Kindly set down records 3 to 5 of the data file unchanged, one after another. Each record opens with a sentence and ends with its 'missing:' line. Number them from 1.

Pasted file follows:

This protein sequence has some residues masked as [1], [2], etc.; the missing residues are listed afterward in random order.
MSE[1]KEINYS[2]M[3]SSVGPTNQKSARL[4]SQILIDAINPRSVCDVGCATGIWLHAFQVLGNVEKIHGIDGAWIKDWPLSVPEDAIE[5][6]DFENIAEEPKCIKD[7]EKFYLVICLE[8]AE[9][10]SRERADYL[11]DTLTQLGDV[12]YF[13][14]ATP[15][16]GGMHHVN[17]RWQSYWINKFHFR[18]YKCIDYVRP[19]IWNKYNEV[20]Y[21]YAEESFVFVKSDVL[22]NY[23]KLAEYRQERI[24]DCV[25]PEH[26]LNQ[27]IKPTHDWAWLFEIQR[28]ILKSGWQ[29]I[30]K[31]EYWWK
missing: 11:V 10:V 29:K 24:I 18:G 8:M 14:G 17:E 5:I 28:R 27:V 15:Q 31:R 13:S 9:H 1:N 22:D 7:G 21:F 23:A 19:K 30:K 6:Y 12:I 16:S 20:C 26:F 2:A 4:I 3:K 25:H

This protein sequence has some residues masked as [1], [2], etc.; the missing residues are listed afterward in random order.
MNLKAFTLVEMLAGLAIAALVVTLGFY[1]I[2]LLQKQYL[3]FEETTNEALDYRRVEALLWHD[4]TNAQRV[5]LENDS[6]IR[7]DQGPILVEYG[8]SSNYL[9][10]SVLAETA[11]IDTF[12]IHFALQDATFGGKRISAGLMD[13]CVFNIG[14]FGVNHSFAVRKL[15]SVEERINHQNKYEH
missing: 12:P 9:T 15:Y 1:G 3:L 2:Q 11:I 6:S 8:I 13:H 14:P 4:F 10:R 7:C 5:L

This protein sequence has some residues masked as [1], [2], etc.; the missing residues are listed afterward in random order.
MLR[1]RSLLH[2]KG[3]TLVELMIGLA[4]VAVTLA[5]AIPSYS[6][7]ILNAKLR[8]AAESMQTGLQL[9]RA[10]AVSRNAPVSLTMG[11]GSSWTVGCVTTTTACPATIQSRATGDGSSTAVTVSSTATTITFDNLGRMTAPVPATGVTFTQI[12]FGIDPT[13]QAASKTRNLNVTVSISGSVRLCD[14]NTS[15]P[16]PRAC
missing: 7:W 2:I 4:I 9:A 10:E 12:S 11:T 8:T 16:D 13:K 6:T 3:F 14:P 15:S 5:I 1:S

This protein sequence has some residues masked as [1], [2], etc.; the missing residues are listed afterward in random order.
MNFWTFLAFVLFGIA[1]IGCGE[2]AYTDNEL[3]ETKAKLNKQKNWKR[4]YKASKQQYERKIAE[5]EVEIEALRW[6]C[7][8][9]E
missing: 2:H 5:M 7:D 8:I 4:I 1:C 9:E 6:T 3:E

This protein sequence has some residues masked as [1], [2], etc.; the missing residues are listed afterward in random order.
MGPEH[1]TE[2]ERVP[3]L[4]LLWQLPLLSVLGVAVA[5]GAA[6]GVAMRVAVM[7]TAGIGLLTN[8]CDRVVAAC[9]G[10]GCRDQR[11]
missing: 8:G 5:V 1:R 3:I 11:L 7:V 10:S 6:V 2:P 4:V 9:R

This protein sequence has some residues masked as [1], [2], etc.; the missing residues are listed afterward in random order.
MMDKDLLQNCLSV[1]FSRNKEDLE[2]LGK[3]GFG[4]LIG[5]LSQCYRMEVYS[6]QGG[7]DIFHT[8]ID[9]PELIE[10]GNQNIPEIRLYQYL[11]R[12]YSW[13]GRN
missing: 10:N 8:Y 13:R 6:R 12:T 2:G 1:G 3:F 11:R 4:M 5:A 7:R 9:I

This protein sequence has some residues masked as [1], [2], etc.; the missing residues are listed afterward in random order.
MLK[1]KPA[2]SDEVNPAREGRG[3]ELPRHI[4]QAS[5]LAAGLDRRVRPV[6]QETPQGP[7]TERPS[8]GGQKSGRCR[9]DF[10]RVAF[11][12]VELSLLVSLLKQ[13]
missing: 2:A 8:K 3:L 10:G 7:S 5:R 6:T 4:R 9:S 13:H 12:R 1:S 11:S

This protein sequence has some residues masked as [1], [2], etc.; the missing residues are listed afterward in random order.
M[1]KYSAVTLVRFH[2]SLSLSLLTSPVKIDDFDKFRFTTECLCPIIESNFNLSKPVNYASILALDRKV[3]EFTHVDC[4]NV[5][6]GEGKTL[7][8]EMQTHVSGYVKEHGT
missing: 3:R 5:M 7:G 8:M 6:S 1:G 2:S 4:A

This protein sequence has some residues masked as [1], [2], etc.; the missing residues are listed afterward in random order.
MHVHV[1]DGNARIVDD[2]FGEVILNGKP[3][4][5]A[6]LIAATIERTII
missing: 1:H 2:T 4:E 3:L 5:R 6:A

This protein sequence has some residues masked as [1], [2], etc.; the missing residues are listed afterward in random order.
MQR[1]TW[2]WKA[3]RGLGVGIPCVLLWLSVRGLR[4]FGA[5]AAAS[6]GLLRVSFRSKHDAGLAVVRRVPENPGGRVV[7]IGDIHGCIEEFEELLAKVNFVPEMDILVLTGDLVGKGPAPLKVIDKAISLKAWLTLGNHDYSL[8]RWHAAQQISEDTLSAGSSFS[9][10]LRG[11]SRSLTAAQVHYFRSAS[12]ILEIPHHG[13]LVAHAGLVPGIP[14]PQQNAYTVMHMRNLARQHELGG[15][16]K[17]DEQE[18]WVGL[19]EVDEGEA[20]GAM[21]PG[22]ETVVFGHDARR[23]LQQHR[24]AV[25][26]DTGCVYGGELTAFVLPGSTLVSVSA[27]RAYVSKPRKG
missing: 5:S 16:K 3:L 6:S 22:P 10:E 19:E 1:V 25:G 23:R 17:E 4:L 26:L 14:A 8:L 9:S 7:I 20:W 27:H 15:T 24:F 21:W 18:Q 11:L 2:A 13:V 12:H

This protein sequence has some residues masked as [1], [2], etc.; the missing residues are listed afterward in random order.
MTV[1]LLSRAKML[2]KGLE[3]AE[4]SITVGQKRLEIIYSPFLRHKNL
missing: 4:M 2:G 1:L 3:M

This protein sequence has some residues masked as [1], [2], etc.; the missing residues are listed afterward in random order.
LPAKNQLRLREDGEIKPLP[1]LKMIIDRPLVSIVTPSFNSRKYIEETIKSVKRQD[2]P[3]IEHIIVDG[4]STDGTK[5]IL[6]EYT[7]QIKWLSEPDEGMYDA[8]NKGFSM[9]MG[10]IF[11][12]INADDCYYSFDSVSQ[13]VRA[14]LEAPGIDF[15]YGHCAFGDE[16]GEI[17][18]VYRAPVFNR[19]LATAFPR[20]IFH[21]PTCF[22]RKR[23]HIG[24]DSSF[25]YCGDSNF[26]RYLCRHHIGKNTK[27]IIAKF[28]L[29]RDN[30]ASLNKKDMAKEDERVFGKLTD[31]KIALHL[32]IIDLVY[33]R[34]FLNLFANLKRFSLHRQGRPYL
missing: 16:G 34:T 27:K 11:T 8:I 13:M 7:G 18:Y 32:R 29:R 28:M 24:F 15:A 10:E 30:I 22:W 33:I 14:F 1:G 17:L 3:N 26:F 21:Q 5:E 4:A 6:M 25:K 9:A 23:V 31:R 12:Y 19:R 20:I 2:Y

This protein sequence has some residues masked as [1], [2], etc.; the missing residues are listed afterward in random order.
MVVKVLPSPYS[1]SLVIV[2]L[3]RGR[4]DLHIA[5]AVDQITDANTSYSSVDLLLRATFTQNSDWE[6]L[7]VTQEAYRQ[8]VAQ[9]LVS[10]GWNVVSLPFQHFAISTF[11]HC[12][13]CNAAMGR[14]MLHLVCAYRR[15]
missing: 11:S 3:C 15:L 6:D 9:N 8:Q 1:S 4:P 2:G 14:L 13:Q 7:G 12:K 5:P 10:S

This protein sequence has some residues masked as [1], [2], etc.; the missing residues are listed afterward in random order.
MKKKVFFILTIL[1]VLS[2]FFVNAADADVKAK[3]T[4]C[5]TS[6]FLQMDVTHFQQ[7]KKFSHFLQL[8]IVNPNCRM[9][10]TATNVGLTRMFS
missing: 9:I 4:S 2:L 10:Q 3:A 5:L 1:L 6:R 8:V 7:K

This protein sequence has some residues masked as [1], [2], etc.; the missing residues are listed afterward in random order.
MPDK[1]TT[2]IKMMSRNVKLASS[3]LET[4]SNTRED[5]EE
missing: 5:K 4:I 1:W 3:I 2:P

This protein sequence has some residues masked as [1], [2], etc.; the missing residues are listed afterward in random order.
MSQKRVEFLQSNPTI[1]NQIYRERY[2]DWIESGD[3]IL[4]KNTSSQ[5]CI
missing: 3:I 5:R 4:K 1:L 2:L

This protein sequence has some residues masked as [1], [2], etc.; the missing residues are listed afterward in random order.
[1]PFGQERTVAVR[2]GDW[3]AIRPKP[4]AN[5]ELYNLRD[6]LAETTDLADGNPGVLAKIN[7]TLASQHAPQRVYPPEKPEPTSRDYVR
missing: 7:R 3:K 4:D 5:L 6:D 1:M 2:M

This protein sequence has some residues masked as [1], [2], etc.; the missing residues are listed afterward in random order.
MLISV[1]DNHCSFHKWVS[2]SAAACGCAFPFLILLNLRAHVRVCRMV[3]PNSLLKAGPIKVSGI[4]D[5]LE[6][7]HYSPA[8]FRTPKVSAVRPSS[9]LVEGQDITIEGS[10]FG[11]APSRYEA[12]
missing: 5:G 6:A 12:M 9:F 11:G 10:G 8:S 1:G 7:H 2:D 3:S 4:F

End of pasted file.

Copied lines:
This protein sequence has some residues masked as [1], [2], etc.; the missing residues are listed afterward in random order.
MLR[1]RSLLH[2]KG[3]TLVELMIGLA[4]VAVTLA[5]AIPSYS[6][7]ILNAKLR[8]AAESMQTGLQL[9]RA[10]AVSRNAPVSLTMG[11]GSSWTVGCVTTTTACPATIQSRATGDGSSTAVTVSSTATTITFDNLGRMTAPVPATGVTFTQI[12]FGIDPT[13]QAASKTRNLNVTVSISGSVRLCD[14]NTS[15]P[16]PRAC
missing: 7:W 2:I 4:I 9:A 10:E 12:S 11:T 8:T 16:D 13:K 6:T 3:F 14:P 15:S 5:I 1:S

This protein sequence has some residues masked as [1], [2], etc.; the missing residues are listed afterward in random order.
MNFWTFLAFVLFGIA[1]IGCGE[2]AYTDNEL[3]ETKAKLNKQKNWKR[4]YKASKQQYERKIAE[5]EVEIEALRW[6]C[7][8][9]E
missing: 2:H 5:M 7:D 8:I 4:I 1:C 9:E 6:T 3:E

This protein sequence has some residues masked as [1], [2], etc.; the missing residues are listed afterward in random order.
MGPEH[1]TE[2]ERVP[3]L[4]LLWQLPLLSVLGVAVA[5]GAA[6]GVAMRVAVM[7]TAGIGLLTN[8]CDRVVAAC[9]G[10]GCRDQR[11]
missing: 8:G 5:V 1:R 3:I 11:L 7:V 10:S 6:V 2:P 4:V 9:R